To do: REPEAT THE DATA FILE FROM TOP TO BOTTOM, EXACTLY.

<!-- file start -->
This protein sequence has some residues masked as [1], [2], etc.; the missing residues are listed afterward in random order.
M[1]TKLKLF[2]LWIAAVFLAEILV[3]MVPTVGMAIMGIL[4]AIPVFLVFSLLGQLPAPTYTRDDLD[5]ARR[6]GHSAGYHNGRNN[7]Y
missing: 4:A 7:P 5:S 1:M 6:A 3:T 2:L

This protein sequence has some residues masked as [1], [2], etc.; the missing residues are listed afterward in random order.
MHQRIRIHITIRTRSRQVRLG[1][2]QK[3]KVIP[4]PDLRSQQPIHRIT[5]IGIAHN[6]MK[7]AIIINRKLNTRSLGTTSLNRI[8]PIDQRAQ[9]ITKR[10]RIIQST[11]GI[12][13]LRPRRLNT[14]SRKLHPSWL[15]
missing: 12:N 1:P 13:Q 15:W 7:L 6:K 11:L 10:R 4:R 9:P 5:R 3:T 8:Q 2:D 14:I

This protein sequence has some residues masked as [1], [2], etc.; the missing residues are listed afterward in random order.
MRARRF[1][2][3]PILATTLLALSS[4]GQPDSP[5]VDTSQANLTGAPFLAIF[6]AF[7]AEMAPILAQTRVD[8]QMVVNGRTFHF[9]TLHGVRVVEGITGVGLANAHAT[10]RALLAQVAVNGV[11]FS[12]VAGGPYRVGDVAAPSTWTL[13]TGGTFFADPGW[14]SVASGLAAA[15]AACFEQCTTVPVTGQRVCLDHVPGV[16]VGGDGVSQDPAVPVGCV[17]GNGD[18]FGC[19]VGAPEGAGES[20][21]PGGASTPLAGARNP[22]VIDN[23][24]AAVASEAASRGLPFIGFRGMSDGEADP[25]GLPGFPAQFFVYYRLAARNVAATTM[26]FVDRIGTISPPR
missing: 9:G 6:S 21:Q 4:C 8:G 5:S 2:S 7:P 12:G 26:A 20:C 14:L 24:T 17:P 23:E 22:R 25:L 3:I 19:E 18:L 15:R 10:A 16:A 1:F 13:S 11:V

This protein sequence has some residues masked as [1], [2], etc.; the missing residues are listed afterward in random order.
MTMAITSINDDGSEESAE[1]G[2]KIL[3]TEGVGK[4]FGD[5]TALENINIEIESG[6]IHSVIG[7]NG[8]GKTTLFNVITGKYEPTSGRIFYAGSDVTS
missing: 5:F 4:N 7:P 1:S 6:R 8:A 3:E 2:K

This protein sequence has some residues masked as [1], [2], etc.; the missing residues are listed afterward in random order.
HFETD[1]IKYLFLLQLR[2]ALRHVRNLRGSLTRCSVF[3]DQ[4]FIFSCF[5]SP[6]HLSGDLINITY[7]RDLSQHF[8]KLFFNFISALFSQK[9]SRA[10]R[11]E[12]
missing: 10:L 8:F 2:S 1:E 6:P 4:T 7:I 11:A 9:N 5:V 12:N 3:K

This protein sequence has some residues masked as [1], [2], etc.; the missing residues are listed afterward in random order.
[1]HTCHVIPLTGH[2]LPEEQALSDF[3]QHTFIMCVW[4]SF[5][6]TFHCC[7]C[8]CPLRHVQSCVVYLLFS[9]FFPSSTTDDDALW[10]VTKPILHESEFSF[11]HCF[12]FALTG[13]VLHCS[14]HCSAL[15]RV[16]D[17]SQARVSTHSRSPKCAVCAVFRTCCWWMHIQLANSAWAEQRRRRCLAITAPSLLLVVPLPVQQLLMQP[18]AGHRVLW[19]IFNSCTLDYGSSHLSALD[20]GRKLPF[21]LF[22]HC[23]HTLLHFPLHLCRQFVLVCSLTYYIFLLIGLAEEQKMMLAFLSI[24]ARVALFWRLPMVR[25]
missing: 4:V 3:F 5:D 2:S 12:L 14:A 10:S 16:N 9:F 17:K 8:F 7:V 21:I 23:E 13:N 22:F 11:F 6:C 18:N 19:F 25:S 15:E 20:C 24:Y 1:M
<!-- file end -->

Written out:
This protein sequence has some residues masked as [1], [2], etc.; the missing residues are listed afterward in random order.
M[1]TKLKLF[2]LWIAAVFLAEILV[3]MVPTVGMAIMGIL[4]AIPVFLVFSLLGQLPAPTYTRDDLD[5]ARR[6]GHSAGYHNGRNN[7]Y
missing: 4:A 7:P 5:S 1:M 6:A 3:T 2:L

This protein sequence has some residues masked as [1], [2], etc.; the missing residues are listed afterward in random order.
MHQRIRIHITIRTRSRQVRLG[1][2]QK[3]KVIP[4]PDLRSQQPIHRIT[5]IGIAHN[6]MK[7]AIIINRKLNTRSLGTTSLNRI[8]PIDQRAQ[9]ITKR[10]RIIQST[11]GI[12][13]LRPRRLNT[14]SRKLHPSWL[15]
missing: 12:N 1:P 13:Q 15:W 7:L 6:K 11:L 10:R 4:R 9:P 5:R 3:T 8:Q 2:D 14:I

This protein sequence has some residues masked as [1], [2], etc.; the missing residues are listed afterward in random order.
MRARRF[1][2][3]PILATTLLALSS[4]GQPDSP[5]VDTSQANLTGAPFLAIF[6]AF[7]AEMAPILAQTRVD[8]QMVVNGRTFHF[9]TLHGVRVVEGITGVGLANAHAT[10]RALLAQVAVNGV[11]FS[12]VAGGPYRVGDVAAPSTWTL[13]TGGTFFADPGW[14]SVASGLAAA[15]AACFEQCTTVPVTGQRVCLDHVPGV[16]VGGDGVSQDPAVPVGCV[17]GNGD[18]FGC[19]VGAPEGAGES[20][21]PGGASTPLAGARNP[22]VIDN[23][24]AAVASEAASRGLPFIGFRGMSDGEADP[25]GLPGFPAQFFVYYRLAARNVAATTM[26]FVDRIGTISPPR
missing: 9:G 6:S 21:Q 4:C 8:G 5:S 2:S 7:P 12:G 26:A 20:C 14:L 24:T 17:P 23:E 22:R 25:L 3:I 19:E 18:L 15:R 10:A 16:A 1:F 13:S 11:V

This protein sequence has some residues masked as [1], [2], etc.; the missing residues are listed afterward in random order.
MTMAITSINDDGSEESAE[1]G[2]KIL[3]TEGVGK[4]FGD[5]TALENINIEIESG[6]IHSVIG[7]NG[8]GKTTLFNVITGKYEPTSGRIFYAGSDVTS
missing: 5:F 4:N 7:P 1:S 6:R 8:A 3:E 2:K

This protein sequence has some residues masked as [1], [2], etc.; the missing residues are listed afterward in random order.
HFETD[1]IKYLFLLQLR[2]ALRHVRNLRGSLTRCSVF[3]DQ[4]FIFSCF[5]SP[6]HLSGDLINITY[7]RDLSQHF[8]KLFFNFISALFSQK[9]SRA[10]R[11]E[12]
missing: 10:L 8:F 2:S 1:E 6:P 4:T 7:I 11:A 9:N 5:V 12:N 3:K

This protein sequence has some residues masked as [1], [2], etc.; the missing residues are listed afterward in random order.
[1]HTCHVIPLTGH[2]LPEEQALSDF[3]QHTFIMCVW[4]SF[5][6]TFHCC[7]C[8]CPLRHVQSCVVYLLFS[9]FFPSSTTDDDALW[10]VTKPILHESEFSF[11]HCF[12]FALTG[13]VLHCS[14]HCSAL[15]RV[16]D[17]SQARVSTHSRSPKCAVCAVFRTCCWWMHIQLANSAWAEQRRRRCLAITAPSLLLVVPLPVQQLLMQP[18]AGHRVLW[19]IFNSCTLDYGSSHLSALD[20]GRKLPF[21]LF[22]HC[23]HTLLHFPLHLCRQFVLVCSLTYYIFLLIGLAEEQKMMLAFLSI[24]ARVALFWRLPMVR[25]
missing: 4:V 3:F 5:D 2:S 12:L 14:A 10:S 16:N 9:F 17:K 8:F 7:V 21:I 23:E 13:N 22:F 11:F 6:C 18:N 19:F 25:S 15:E 20:C 24:Y 1:M